Tuesday, November 25, 2014
I said to you once, Dormancy is the slumber nearest death. It was winter. We were young then, high, in love of a sort. I said, I wonder, in the spring, do trees recall the cold?
Dormant slumber. I’ve known it twice.
The first time from the sickness that came for me not long after my daughter’s birth. I felt off, but that was to be expected. Called a miracle, childbirth diminishes the body. I didn’t go to the doctor. Wasn’t it all in my head?
I was infected. Then hospitalized, emergency surgery. Mom, Dad—take the baby. You… you were too busy. You apologized via text.
Before, I never cried.
Later, daughter’s first word. Mama. That same day you wrapped your hands around my neck to squeeze and squeeze.
Hovering above, I felt serene. Only after would I be troubled by the vision of bulging eyes, slackening arms, baby slipping, slipping to the floor.
World a blur, I ran with baby pressed tight between breasts. She laughed as I pulled the closet door shut behind us.
Mama. Mama. Mama.
You are gone now.
After much restructuring, my life is stable. Calm and quiet, twin balms of healing.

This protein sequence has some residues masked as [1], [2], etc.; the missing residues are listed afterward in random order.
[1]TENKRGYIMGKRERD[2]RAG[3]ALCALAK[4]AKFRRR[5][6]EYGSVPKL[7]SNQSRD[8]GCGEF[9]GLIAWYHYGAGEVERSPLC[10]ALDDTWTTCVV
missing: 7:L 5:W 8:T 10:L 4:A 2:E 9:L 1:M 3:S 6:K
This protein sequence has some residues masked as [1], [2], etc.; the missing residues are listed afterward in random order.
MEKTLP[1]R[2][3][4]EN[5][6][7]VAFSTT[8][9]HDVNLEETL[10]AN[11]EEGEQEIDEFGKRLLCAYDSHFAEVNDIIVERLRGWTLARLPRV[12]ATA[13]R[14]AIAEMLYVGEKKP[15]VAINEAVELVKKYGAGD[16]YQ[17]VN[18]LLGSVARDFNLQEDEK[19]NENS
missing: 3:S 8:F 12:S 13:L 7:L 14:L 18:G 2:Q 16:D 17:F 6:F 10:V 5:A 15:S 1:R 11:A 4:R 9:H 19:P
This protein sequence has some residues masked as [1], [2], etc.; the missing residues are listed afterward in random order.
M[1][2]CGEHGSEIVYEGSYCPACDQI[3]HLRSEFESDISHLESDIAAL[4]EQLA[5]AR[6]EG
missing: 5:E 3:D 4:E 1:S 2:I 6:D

Late at night, old wounds tend to ache, and new scars to itch.
The steadfast routine that keeps a toddler pleasant leaves me yearning. For what? For who I was before you? For something forgotten, or that never was?
Am I sleeping still? Life is too quiet.
I look out windows.
I see dive bars. Bad lighting. Vodka tonics—extra lime. Stranger’s winks. Tequila shots. I can taste the acrid throatburn of cigarettes as I drag past the filter. Overflowing ashtrays and knotted cherry stems.
These days I drink at the kitchen table. A glass of wine. Light beer. Coffee with just a splash of something. I haven’t smoked in a decade. I miss having something to do with my hands.
I look out windows. The forever sunshine doesn’t suit me.
It never snows here. Every few years something resembling snow will drift down. Lasting only long enough to snap a shot of saguaros dusted white. It isn’t the kind that sticks, lending whimsy to winter before turning to slush. It doesn't melt. It evaporates. Not real snow at all.
I tell myself stories about different kinds of deserts, of people carrying a bit of hope tucked inside otherwise empty pockets. I write.
Leigh Madrid lives North of Tucson. She shares a home with her toddler, an antisocial cat, and the occasional scorpion. Inspiration from snowy daydreams and a fondness for dive bars fuel much of her writing.
From the author: I pitched “On the House” to my writing group as “an Irish bar story set in South Dakota.” Later an editor with an Irish surname asked to publish it. I don’t believe in signs…or maybe I do. Either way, I’m very excited for my story to appear in Literary Orphans.
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